Work permit/visa

  • Work/training/intern permit that allows you to complete your approved international work term.
  • A valid passport that has an expiration date of at least six months past the date you’re scheduled to return from your work term. However, as a Canadian going to the U.S., your passport only needs to be valid until you return from your work term.
  • You must be 18 years of age or older to obtain a work permit.
  • If you have a valid passport in the country of employment, then you are exempt from having to obtain a work permit. You will still need to provide CECA a copy as proof of legal work authorization.
  • A tourist visa stamp in your passport doesn’t usually allow you to complete international work or training even if unpaid.
  • If you don’t have citizenship of the country of employment then your foreign passport must have a visa in it that allows you to work/train/intern in that country.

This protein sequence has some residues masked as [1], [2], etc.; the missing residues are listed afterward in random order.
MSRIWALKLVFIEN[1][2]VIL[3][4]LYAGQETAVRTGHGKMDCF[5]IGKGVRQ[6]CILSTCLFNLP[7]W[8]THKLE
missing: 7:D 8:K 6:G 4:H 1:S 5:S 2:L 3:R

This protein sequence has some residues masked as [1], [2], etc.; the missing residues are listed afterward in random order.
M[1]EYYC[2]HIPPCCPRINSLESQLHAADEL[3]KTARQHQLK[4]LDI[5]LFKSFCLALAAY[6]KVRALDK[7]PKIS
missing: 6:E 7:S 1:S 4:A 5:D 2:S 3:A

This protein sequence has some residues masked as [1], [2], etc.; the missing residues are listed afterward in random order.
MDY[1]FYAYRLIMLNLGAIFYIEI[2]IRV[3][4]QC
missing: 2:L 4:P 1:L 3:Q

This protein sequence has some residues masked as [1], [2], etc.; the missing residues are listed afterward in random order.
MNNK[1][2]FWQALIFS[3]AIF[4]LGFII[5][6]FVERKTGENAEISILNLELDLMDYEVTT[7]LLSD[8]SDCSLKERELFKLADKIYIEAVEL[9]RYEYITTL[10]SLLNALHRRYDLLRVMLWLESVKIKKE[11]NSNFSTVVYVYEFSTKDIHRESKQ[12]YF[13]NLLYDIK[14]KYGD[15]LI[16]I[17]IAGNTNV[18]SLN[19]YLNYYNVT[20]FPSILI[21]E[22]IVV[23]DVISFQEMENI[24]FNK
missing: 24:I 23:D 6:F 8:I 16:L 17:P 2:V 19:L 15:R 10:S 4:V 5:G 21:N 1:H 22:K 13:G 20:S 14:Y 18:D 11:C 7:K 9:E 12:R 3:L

• If you’re an international student on a study permit in Canada, you must ensure that your Canadian study permit is valid for at least the full duration of the academic term after your international work term.

Important things to note:

  • You can’t apply for a work permit for a country if you’re currently in the process of applying for another status within that country. For example, if you are:
    • in the process of becoming a U.S. citizen
    • getting your 'green card status'
  • Eligibility for a work permit is determined by the foreign government officials and may be restricted for a variety of reasons which may include:
    • existing criminal record
    • political conflict
    • economic circumstances
    • incomplete application
    • insufficient documentation
    • lack of employment verification
    • lack of funds
  • Some countries have negotiated treaties that allow their citizens to work in other countries without the need of a work visa.
    • A citizen of any European Union (EU) country can work in all EU countries.